The “We’re Made For Each Other” Dress | Debi Fry
Fabric: Red crepe back satin, 3 meters -£21, pink crepe back satin, 1/2 meter -£3.50
Patterns: Wearing History’s Manhattan Melodrama reproduction pattern (I think I got the last one!)
Notions: 4 vintage zippers – £0.20
Time to complete: 20.5 hours
First worn: February 2011
Wear again? Yes, for special occasions
Total Cost: ~£25
For the Valentine’s Day theme I wanted to do something really special. I decided to use Wearing History’s reproduction pattern called ‘Manhattan Melodrama’ from 1934:
There are so many things I adore about this dress. I love the back details, the shoulder and the fit. I knew that I wanted to make the blouse as a separate so that I could wear it again for less formal occasions.
There were a lot of ‘firsts’ with this pattern. This is my first gown pattern. This is the first time I graded a pattern (from a 30B to 35B). This was the first time I significantly altered a pattern (i.e. made separates from a single dress). And this was the first time I used crepe back satin! Phew! I’m tired already :-)
Here’s a better picture of the back, there’s a secret neck zipper under the middle panel:
I cut out the fashion fabric on Saturday night but didn’t start sewing the dress until Sunday and I raced home from work on Monday and was literally hemming the dress 30 minutes before walking out the door for our Valentine’s Day dinner! I didn’t have time to make the belt but I think it looks fine without it! Luckily, I had graded the pattern a few days earlier (and tested it for fit). This dress is one giant narrow hem :-) Besides the finishing details, it went together very easily.
There was one minor issue at the last moment. One of the things I hadn’t anticipated in making the top separate from the dress was the ability to get the waist portion over my head. When making as a full dress, there is a side opening that extends the length of the blouse and part of the skirt. I had already inserted a small zipper (that didn’t quite extend the whole length of the blouse side) as well as a zipper in the neck back (under the panel). However, I went to put it on and I couldn’t get the waist bit over my head! EEK. I started to unpick the zipper and was going to put in a continuous lap with snaps down the whole side. Luckily, David suggested I should put a zipper (upside down–i.e. with the head of the zipper at the waist bottom) on the other side of the blouse. As luck would have it, I had another of the exact same zipper (from a great charity shop find). So, that is why this outfit has 4 zippers! (3 in the blouse and one in the skirt). That solved the problem perfectly with only a small amount of work!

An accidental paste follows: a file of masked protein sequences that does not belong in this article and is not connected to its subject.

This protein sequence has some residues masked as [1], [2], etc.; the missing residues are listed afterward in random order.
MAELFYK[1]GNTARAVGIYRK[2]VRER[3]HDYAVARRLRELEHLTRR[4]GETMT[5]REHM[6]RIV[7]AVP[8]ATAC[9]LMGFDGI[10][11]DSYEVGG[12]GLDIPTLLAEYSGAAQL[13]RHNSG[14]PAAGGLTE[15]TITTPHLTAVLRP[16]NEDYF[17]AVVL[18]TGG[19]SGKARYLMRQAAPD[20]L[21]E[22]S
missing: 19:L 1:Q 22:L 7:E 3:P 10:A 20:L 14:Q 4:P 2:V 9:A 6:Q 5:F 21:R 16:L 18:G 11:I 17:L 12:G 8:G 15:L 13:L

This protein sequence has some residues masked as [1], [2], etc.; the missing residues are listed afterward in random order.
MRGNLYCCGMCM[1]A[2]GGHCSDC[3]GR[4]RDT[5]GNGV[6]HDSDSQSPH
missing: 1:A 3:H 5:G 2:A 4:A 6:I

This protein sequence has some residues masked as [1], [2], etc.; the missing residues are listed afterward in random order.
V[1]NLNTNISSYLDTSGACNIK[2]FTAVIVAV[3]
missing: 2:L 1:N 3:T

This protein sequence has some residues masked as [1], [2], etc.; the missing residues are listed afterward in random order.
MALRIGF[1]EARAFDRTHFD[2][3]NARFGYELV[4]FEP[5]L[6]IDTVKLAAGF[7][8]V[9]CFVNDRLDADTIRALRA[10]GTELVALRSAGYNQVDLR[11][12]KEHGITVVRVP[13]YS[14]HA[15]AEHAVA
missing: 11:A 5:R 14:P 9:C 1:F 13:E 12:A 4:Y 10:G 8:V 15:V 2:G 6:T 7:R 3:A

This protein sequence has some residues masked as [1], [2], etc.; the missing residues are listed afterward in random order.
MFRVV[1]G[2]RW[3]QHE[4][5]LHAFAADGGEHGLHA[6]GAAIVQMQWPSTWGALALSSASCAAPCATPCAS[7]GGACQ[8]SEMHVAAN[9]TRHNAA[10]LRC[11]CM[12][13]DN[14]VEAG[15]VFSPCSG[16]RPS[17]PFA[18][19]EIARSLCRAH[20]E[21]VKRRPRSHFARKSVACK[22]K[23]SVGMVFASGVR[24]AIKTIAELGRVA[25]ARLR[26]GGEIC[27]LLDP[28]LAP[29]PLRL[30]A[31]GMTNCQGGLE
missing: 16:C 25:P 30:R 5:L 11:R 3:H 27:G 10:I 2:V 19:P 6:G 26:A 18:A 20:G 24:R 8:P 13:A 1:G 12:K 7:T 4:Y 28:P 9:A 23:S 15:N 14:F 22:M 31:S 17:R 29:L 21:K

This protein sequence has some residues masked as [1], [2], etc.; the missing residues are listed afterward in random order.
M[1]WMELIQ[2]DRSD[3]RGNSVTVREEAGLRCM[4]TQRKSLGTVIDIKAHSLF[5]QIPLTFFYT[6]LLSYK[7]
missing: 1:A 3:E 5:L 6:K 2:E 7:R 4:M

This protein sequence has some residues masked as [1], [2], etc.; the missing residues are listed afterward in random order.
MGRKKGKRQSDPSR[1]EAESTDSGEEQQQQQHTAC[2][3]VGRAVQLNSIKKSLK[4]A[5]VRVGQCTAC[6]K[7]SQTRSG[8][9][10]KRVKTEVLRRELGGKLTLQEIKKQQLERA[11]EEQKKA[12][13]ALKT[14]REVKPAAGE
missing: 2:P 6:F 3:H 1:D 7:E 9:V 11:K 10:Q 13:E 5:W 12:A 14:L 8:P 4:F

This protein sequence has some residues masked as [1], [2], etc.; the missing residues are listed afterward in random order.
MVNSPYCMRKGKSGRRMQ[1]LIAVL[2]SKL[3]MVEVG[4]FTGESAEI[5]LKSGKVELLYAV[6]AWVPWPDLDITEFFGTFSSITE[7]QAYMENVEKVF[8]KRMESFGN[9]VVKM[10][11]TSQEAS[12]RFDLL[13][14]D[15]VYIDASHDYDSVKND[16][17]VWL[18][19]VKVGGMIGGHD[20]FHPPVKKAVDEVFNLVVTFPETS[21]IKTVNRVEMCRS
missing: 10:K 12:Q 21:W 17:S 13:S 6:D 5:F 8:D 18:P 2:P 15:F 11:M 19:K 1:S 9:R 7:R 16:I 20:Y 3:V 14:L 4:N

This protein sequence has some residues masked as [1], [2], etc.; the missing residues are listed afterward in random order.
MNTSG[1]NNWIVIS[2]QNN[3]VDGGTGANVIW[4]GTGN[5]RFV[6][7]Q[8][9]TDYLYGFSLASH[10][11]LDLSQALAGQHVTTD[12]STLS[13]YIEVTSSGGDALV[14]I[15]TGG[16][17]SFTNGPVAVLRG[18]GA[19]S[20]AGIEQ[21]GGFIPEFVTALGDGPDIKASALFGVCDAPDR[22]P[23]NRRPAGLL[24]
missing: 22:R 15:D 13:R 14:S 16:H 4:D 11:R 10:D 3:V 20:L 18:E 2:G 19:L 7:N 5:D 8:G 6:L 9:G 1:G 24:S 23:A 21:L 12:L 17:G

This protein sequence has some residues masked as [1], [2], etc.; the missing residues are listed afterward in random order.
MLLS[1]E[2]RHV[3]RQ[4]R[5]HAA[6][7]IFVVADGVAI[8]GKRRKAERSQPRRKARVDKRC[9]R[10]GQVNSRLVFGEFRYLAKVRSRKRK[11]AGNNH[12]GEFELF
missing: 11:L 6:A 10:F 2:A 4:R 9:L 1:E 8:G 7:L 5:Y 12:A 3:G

When I told David I was making this dress, his first response was ‘I’ll make a matching bow tie’! How awesome is that? He made the bow tie using scraps of fabric that I had left with an old bow tie as a pattern AND he sewed it all by hand! He also made a matching kerchief:
We are so made for each other! I love how creative he is! He’s going to do a ‘behind the scenes’ guest post on my blog this week–which should be really fun!
Loads more photos this week over at my blog. What do you think?